College graduates earning an undergraduate credential fell last year for the first time in a decade, led by a significant drop in first-time graduates — especially among those attaining associate degrees, according to a new report from the National Student Clearinghouse Research Center. But there was an increase in the overall percentage of students earning certificates.
Although students of all ages saw a decrease in degree attainment among first-time grads in the 2021-22 academic year, those 25 years and older experienced the steepest declines, the report shows.
“The pandemic’s impact on higher education has gone beyond the declining numbers of current students and is now showing up as a drop in the annual number of new graduates as well, taking it all the way back to the level of 2016-17,” Doug Shapiro, executive director of the National Student Clearinghouse Research Center, said in a release. “This is a setback to those seeking higher postsecondary attainment rates, leaving the nation and many states falling further behind on goals for a highly educated workforce.”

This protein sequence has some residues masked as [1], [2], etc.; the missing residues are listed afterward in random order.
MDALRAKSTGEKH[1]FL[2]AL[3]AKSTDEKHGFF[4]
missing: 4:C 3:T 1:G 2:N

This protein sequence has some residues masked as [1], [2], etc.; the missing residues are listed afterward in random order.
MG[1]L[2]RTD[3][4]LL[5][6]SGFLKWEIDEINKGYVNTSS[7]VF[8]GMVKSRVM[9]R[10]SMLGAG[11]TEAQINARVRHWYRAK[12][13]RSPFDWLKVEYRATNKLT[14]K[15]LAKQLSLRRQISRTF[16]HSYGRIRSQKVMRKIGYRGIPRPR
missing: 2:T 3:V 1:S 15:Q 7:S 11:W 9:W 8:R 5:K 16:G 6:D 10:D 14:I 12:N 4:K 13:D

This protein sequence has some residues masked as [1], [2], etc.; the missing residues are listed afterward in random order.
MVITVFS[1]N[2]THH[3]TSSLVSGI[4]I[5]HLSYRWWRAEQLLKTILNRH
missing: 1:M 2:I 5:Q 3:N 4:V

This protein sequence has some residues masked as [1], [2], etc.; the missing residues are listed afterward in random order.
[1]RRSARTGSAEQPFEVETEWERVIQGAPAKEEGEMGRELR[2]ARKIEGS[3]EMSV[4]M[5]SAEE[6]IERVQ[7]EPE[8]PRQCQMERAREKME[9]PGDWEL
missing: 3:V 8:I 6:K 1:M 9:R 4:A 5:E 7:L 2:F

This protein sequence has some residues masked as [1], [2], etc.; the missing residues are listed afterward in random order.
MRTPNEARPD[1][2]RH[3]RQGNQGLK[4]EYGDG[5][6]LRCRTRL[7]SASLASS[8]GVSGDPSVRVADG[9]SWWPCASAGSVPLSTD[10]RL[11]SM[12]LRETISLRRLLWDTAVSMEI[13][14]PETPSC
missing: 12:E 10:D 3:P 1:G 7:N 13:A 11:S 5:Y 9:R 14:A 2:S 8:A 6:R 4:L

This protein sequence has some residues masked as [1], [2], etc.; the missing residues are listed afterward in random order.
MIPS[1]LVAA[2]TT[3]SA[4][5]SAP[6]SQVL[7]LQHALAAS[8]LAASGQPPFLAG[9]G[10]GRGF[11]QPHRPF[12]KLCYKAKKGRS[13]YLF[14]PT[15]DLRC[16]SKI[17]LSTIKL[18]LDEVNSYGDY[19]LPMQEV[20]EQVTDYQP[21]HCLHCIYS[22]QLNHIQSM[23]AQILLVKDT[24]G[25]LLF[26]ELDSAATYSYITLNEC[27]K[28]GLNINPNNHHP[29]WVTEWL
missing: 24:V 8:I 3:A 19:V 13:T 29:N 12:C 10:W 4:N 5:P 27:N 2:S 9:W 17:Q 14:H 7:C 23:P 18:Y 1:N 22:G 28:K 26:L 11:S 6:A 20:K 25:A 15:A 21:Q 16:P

Overall undergraduate credential completions dropped by -1.6% (58,800 completers) from the previous year, according to the report. Of those, first-time graduates declined -1.9% (50,700). Among first-time graduates, associate-degree earners fell more than baccalaureate earners: -7.6% (56,800) and -2.4% (36,000), respectively.
Baccalaureate earners who had a prior associate degree decreased (-2.5% or 11,600) after having steadily grown over the past eight years, the report says.
On the other hand, 9% (42,200) more people have earned a certificate in the last academic year.
The report provides a breakdown by age groups. The overall number of first-time credential earners who were 24 years and younger decreased -1.0% (19,100) after a small bump the previous year (0.2% or 3,000 students). Associate-degree earners dropped far more than bachelor’s-degree recipients in this traditional college age group: -6.5% or 30,700 compared to -1.0% or 13,000 for bachelor’s degree earners.
Meanwhile, the number of credential earners 25 years and older declined (-4.1% or 30,600). Associate and bachelor’s degree recipients contributed most to this loss, falling -9.3% (25,700) and -8.9% (22,600), respectively. Certificate completers increased across most age groups except those 50 years and older.